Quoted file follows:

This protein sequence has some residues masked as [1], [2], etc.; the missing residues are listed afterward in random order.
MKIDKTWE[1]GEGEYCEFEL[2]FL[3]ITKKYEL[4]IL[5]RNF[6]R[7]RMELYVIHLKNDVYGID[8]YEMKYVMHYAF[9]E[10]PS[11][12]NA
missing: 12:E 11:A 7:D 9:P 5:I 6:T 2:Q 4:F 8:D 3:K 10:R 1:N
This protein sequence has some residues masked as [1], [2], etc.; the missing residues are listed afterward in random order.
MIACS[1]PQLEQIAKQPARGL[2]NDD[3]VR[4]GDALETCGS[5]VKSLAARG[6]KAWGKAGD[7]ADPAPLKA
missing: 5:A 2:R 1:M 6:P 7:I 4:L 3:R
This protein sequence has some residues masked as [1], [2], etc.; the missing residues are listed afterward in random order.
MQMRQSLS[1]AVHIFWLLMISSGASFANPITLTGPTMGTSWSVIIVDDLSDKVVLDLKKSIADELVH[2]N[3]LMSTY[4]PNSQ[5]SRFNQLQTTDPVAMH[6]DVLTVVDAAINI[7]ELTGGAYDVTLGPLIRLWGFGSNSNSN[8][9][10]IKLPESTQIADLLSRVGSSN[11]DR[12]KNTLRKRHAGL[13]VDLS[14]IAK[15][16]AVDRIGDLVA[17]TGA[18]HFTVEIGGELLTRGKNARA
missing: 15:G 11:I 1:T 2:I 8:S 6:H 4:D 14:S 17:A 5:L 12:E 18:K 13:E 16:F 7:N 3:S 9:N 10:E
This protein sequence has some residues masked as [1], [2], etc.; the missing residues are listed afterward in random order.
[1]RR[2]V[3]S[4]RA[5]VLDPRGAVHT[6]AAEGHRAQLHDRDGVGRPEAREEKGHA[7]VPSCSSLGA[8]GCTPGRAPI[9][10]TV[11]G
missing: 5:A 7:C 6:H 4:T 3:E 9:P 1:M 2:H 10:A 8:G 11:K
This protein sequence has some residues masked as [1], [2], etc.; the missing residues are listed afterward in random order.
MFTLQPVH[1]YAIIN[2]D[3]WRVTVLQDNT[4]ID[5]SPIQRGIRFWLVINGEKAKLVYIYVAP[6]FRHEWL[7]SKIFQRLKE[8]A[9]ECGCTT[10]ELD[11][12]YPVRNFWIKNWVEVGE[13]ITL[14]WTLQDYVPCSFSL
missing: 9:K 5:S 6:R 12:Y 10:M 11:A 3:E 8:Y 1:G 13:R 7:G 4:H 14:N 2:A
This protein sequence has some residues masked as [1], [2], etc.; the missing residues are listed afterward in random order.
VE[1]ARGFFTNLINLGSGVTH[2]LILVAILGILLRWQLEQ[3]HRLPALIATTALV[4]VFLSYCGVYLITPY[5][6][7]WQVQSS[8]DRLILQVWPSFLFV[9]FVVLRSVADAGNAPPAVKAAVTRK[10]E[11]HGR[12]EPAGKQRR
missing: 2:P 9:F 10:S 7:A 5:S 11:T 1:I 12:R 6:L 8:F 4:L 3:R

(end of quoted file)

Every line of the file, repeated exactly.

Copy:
This protein sequence has some residues masked as [1], [2], etc.; the missing residues are listed afterward in random order.
MKIDKTWE[1]GEGEYCEFEL[2]FL[3]ITKKYEL[4]IL[5]RNF[6]R[7]RMELYVIHLKNDVYGID[8]YEMKYVMHYAF[9]E[10]PS[11][12]NA
missing: 12:E 11:A 7:D 9:P 5:I 6:T 2:Q 4:F 8:D 3:K 10:R 1:N
This protein sequence has some residues masked as [1], [2], etc.; the missing residues are listed afterward in random order.
MIACS[1]PQLEQIAKQPARGL[2]NDD[3]VR[4]GDALETCGS[5]VKSLAARG[6]KAWGKAGD[7]ADPAPLKA
missing: 5:A 2:R 1:M 6:P 7:I 4:L 3:R
This protein sequence has some residues masked as [1], [2], etc.; the missing residues are listed afterward in random order.
MQMRQSLS[1]AVHIFWLLMISSGASFANPITLTGPTMGTSWSVIIVDDLSDKVVLDLKKSIADELVH[2]N[3]LMSTY[4]PNSQ[5]SRFNQLQTTDPVAMH[6]DVLTVVDAAINI[7]ELTGGAYDVTLGPLIRLWGFGSNSNSN[8][9][10]IKLPESTQIADLLSRVGSSN[11]DR[12]KNTLRKRHAGL[13]VDLS[14]IAK[15][16]AVDRIGDLVA[17]TGA[18]HFTVEIGGELLTRGKNARA
missing: 15:G 11:I 1:T 2:I 8:S 6:H 4:D 14:S 17:A 5:L 12:E 18:K 13:E 16:F 7:N 3:S 9:N 10:E
This protein sequence has some residues masked as [1], [2], etc.; the missing residues are listed afterward in random order.
[1]RR[2]V[3]S[4]RA[5]VLDPRGAVHT[6]AAEGHRAQLHDRDGVGRPEAREEKGHA[7]VPSCSSLGA[8]GCTPGRAPI[9][10]TV[11]G
missing: 5:A 7:C 6:H 4:T 3:E 9:P 1:M 2:H 10:A 8:G 11:K
This protein sequence has some residues masked as [1], [2], etc.; the missing residues are listed afterward in random order.
MFTLQPVH[1]YAIIN[2]D[3]WRVTVLQDNT[4]ID[5]SPIQRGIRFWLVINGEKAKLVYIYVAP[6]FRHEWL[7]SKIFQRLKE[8]A[9]ECGCTT[10]ELD[11][12]YPVRNFWIKNWVEVGE[13]ITL[14]WTLQDYVPCSFSL
missing: 9:K 5:S 6:R 12:Y 10:M 11:A 3:E 8:Y 1:G 13:R 7:G 4:H 14:N 2:A
This protein sequence has some residues masked as [1], [2], etc.; the missing residues are listed afterward in random order.
VE[1]ARGFFTNLINLGSGVTH[2]LILVAILGILLRWQLEQ[3]HRLPALIATTALV[4]VFLSYCGVYLITPY[5][6][7]WQVQSS[8]DRLILQVWPSFLFV[9]FVVLRSVADAGNAPPAVKAAVTRK[10]E[11]HGR[12]EPAGKQRR
missing: 2:P 9:F 10:S 7:A 5:S 11:T 1:I 12:R 6:L 8:F 4:L 3:R